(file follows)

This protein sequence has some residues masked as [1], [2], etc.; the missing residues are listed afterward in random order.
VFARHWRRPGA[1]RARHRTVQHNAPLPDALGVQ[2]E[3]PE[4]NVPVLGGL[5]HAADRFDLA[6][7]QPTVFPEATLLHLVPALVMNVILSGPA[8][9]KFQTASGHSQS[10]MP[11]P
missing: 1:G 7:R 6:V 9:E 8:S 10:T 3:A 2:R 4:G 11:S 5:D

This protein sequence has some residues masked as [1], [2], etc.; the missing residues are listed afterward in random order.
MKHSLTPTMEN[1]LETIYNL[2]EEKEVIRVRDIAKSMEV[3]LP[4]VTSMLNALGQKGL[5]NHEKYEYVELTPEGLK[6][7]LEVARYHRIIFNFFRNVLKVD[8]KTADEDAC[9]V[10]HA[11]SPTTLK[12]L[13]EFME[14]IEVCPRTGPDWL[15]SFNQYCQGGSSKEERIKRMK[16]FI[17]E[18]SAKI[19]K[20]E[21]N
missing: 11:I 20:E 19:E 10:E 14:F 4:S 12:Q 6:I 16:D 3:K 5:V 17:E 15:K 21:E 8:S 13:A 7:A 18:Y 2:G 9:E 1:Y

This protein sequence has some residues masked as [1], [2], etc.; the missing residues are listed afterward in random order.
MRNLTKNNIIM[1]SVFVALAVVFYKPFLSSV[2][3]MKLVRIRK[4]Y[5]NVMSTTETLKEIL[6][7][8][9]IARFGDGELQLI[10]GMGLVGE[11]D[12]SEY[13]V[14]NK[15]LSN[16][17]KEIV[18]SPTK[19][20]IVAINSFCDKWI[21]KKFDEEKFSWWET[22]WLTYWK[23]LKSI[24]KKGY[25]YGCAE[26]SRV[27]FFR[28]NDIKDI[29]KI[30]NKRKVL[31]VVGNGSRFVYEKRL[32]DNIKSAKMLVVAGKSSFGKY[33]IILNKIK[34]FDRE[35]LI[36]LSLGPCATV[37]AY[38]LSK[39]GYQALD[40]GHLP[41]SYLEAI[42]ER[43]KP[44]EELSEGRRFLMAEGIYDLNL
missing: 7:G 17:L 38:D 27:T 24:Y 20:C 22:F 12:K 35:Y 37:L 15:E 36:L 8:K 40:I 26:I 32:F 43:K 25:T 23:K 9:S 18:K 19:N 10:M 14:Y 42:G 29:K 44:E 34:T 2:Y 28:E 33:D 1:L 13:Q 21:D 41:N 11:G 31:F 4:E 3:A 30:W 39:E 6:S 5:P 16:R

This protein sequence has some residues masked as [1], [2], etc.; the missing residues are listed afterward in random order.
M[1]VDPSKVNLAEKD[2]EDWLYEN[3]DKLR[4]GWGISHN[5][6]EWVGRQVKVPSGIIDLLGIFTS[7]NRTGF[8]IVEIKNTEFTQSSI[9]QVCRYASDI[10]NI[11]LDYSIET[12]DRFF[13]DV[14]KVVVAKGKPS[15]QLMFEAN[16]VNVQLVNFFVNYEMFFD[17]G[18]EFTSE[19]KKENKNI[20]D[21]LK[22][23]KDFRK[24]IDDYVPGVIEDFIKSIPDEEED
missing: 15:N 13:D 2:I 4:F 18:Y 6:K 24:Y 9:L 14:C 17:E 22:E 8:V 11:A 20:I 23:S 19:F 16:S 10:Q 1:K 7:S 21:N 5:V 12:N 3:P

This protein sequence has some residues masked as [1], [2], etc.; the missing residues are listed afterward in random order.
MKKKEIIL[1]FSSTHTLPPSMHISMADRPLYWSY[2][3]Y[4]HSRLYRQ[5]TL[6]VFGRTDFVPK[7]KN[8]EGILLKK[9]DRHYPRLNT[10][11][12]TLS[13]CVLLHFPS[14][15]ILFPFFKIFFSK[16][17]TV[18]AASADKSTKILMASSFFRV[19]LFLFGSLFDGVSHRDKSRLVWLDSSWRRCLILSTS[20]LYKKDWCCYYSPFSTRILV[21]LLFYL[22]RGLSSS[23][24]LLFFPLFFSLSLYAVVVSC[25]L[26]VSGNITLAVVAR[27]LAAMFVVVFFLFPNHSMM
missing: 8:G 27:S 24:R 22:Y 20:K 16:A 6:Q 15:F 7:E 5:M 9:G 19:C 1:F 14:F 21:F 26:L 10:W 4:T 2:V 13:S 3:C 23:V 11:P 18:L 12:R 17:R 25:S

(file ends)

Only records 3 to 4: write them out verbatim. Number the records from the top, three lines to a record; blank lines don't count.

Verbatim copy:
This protein sequence has some residues masked as [1], [2], etc.; the missing residues are listed afterward in random order.
MRNLTKNNIIM[1]SVFVALAVVFYKPFLSSV[2][3]MKLVRIRK[4]Y[5]NVMSTTETLKEIL[6][7][8][9]IARFGDGELQLI[10]GMGLVGE[11]D[12]SEY[13]V[14]NK[15]LSN[16][17]KEIV[18]SPTK[19][20]IVAINSFCDKWI[21]KKFDEEKFSWWET[22]WLTYWK[23]LKSI[24]KKGY[25]YGCAE[26]SRV[27]FFR[28]NDIKDI[29]KI[30]NKRKVL[31]VVGNGSRFVYEKRL[32]DNIKSAKMLVVAGKSSFGKY[33]IILNKIK[34]FDRE[35]LI[36]LSLGPCATV[37]AY[38]LSK[39]GYQALD[40]GHLP[41]SYLEAI[42]ER[43]KP[44]EELSEGRRFLMAEGIYDLNL
missing: 7:G 17:L 38:D 27:T 24:Y 20:C 22:F 12:K 35:Y 37:L 15:E 36:L 8:K 40:I 26:I 32:F 43:K 25:T 23:K 9:S 18:K 19:N 10:M 14:Y 42:G 29:K 44:E 34:T 2:Y 28:E 33:D 1:L 13:Q 21:D 41:N 11:G 31:F 4:E 3:A 30:W 39:E 6:S 5:P 16:R

This protein sequence has some residues masked as [1], [2], etc.; the missing residues are listed afterward in random order.
M[1]VDPSKVNLAEKD[2]EDWLYEN[3]DKLR[4]GWGISHN[5][6]EWVGRQVKVPSGIIDLLGIFTS[7]NRTGF[8]IVEIKNTEFTQSSI[9]QVCRYASDI[10]NI[11]LDYSIET[12]DRFF[13]DV[14]KVVVAKGKPS[15]QLMFEAN[16]VNVQLVNFFVNYEMFFD[17]G[18]EFTSE[19]KKENKNI[20]D[21]LK[22][23]KDFRK[24]IDDYVPGVIEDFIKSIPDEEED
missing: 15:N 13:D 2:I 4:F 18:Y 6:K 24:Y 9:L 14:C 17:E 22:E 8:V 11:A 20:I 23:S 19:F 16:S 10:Q 1:K 7:S 21:N 5:V 12:N 3:P